From writer Denis Johnson posthumously winning the Prize for American Fiction to Harvard University Press’s new director, here’s the latest in literary news:
Denis Johnson, who died from cancer in May, has been named winner of the Prize for American Fiction by the Library of Congress. His widow, Cindy Johnson, will accept the prize on his behalf during the National Book Festival in Washington on September 2. In March, Johnson—the author of many works of fiction, poetry, and nonfiction, including the story collection Jesus’ Son and the Vietnam War novel Tree of Smoke—was told that he had won. He wrote to Librarian of Congress Carla Hayden: “The list of past awardees is daunting, and I’m honored to be in such company. My head’s spinning from such great news!” This is the first time the Prize for American Fiction, which goes to a writer whose work “is distinguished not only for its mastery of the art but also for its originality of thought and imagination,” will be awarded posthumously.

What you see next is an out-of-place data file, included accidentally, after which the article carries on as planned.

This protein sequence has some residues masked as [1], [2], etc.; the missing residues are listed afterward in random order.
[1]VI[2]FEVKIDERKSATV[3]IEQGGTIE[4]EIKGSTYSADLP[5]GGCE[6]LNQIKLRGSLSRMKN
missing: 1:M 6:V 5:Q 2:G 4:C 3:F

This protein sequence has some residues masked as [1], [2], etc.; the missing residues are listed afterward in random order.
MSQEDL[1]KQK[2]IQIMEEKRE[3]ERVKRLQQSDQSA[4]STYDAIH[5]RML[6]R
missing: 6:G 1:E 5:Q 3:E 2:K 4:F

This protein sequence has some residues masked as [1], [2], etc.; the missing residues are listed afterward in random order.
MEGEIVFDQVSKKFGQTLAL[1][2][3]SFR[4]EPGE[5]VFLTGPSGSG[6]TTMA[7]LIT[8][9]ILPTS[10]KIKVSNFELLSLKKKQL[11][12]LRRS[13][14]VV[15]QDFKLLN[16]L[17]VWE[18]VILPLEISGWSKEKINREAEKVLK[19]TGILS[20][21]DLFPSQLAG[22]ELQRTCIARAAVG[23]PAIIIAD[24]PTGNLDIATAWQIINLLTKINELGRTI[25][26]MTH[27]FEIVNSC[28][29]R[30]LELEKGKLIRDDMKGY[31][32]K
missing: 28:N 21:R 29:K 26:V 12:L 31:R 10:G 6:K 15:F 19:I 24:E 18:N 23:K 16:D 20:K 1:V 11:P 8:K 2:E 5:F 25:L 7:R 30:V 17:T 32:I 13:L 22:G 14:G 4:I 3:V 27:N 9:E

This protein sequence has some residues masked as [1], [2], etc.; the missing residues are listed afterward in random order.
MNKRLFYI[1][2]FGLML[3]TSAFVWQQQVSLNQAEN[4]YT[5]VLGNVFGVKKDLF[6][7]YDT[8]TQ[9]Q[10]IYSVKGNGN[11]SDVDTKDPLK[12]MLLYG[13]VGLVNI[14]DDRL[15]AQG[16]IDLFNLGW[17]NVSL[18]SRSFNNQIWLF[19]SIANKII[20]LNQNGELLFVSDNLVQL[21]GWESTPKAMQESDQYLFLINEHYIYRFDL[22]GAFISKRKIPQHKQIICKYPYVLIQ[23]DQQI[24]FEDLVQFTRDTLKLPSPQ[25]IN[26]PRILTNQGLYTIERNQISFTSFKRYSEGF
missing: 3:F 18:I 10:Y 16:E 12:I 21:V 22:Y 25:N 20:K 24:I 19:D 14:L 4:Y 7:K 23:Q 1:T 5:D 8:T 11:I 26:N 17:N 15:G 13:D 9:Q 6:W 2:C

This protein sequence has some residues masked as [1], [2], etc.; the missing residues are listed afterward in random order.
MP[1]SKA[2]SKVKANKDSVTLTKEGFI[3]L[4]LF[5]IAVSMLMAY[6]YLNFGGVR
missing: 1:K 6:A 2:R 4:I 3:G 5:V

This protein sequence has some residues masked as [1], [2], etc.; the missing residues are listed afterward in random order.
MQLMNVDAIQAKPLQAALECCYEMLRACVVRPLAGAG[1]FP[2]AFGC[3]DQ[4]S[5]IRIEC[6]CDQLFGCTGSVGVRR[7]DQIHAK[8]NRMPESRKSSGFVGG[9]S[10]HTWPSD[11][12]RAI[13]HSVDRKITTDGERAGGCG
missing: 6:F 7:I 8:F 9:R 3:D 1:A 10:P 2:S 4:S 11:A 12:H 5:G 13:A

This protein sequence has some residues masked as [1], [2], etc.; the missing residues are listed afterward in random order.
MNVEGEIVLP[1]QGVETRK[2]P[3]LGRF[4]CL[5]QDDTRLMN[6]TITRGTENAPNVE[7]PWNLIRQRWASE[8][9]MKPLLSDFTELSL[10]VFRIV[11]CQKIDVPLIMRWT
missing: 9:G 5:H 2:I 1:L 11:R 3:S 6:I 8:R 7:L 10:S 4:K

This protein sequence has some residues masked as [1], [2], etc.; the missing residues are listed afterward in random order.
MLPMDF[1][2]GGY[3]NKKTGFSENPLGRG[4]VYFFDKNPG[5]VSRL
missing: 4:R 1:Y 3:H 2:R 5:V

Jamie Raab and Deb Futter are launching a new division at Macmillan called Celadon Books with plans to publish twenty to twenty-five fiction and nonfiction titles a year. The division is set to launch on September 12. Raab, who previously worked for thirty years at Grand Central, an imprint of Hachette Book Group, will serve as Celadon’s president and publisher. Futter, who was Hachette’s vice president and president of her own imprint called Twelve Books, will be senior vice president and co-publisher. Futter told the New York Times that she hopes to “publish novels that straddle the line between commercial and literary.” Raab added that they want to acquire “idea-driven narratives and nonfiction books, and works about politics.”
Harvard University Press has named a new director: George Andreou. The current vice president and senior editor at Alfred A. Knopf will take over for William Sisler. HUP’s leader for the past twenty-seven years, Sisler announced his plans to retire in January. Three years after graduating from Harvard College in 1987, Andreou began his publishing career as an editorial assistant at Knopf. He co-founded Vintage Español in 1994, and in 2005, he was appointed to his current position. Of his new position, Andreou said: “These are transformational times, both in the academy and in publishing, and they present unique opportunities . . . to serve both the scholarly community and the serious general reader.”